As Turner notes later, “It depends on what the meaning of ‘designed’ is.” Well, exactly. The initial semantic confusion about this word alone sets the conceptual tone for the rest of this interesting, maddening, and highly problematic book.
The Tinkerer’s Accomplice is an agglomeration of diverse topics. On the way to the concluding chapters on “intentionality” and “design,” Turner offers up the works of David Hume, termite mounds, the biomechanics of muscle physiology, the formation of blood vessels and bones, Spiderman, tattoos, embryonic development, flotation mechanisms, gut physiology in sea anemones and mammals, mad cow disease, the components of vision, and the biology of addiction.
It makes for a rich mix, and some of the components of the mix are satisfying indeed. Turner’s description of the work of fibroblasts and angioblasts in blood vessel operations brought these cells alive for me in a way that standard anatomical treatments have never done. I also learned a lot about antler growth and was intrigued by his homeostatic perspective on such mental disorders as schizophrenia, adhd, and drug addiction. Flashes of humor brighten the book throughout.
But The Tinkerer’s Accomplice also has many difficulties, on both biological and philosophical levels. Turner takes a disappointingly narrow, animal-based view of regulatory mechanisms, promoting the view that animals are “more interestingly designed than other creatures,” incorrectly stating that epithelia are unique to animals, and wrongly implying that animals that regulate their internal fluids or external habitat are evolutionarily superior to those organisms that cope with environmental variation in other, often impressive and equally successful ways. This narrow view robs him of the opportunity to bring up pertinent examples from other parts of the biosphere, including structural architecture of seaweeds and terrestrial plants; the developmental legerdemain of sponge epithelia; flotation devices in seaweeds and unicellular algae; and ionic regulation in microbes and other organisms. A broader view would have yielded richer physiological and evolutionary insights.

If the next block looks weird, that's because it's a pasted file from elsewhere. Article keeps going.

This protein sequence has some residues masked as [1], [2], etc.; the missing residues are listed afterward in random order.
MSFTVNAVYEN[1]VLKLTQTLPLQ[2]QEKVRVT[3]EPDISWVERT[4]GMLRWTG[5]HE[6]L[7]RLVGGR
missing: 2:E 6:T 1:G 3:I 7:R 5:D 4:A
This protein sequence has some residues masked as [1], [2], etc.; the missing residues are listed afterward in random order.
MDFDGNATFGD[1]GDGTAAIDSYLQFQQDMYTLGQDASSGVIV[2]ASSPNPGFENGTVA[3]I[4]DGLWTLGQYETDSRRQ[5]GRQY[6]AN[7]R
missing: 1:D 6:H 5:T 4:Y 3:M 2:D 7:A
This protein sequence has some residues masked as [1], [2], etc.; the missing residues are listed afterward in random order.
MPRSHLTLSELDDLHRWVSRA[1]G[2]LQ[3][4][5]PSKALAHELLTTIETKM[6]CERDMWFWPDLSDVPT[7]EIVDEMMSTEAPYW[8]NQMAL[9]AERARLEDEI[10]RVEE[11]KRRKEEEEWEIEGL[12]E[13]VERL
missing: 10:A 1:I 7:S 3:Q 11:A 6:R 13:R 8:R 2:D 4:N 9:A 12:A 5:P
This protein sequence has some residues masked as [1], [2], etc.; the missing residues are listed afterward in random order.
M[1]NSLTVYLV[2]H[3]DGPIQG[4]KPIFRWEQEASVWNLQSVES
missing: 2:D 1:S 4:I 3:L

A lesser complaint is the author’s simplistic portrayal of neo-Darwinists as determinedly “atomistic” in their thinking, utterly uninterested in the developmental, physiological, or environmental dimensions of genetic change over time. While some geneticists of that sort do exist, they are vastly outnumbered by a growing body of developmental biologists, evolutionary biologists, and population geneticists whose life’s work is centered on studying the mechanisms of genetic change in their fullest developmental, physiological, and/or ecological context.
Given that issues of adaptation and natural selection are inextricably, profoundly bound up with the problem of the design of organisms, it is also puzzling that both phenomena receive, at most, only cursory attention throughout the book. Even a brief but formal discussion of these topics would have made The Tinkerer’s Accomplice a deeper and more coherent book. The essays and books of Stephen Jay Gould, the several books by Steven Vogel on biomechanics, and even Henry Petroski’s books on engineering design have all managed to explain these principles succinctly and accurately for lay audiences. I recommend all of these authors to any readers left confused by the design discussions in The Tinkerer’s Accomplice.
Most seriously, Turner does not manage to link homeostasis to “intentionality” and “design” beyond his repeated assertions that such links exist. Neither of the two overtly philosophical chapters forged convincing connections between the author’s physiological examples and the “intentionality” and “purposefulness” purported to be, in the book’s conclusion, “life’s fundamental attribute.” Turner did give me some food for thought and also offered some tidbits of truly interesting biology along the way. But in the end the worthwhile material in this book is badly in need of, yes, better design.
Mary Beth Saffo is a biologist at work on a book about parasitic and beneficial symbiosis, tentatively titled "Lives of the Infectious and the Infected."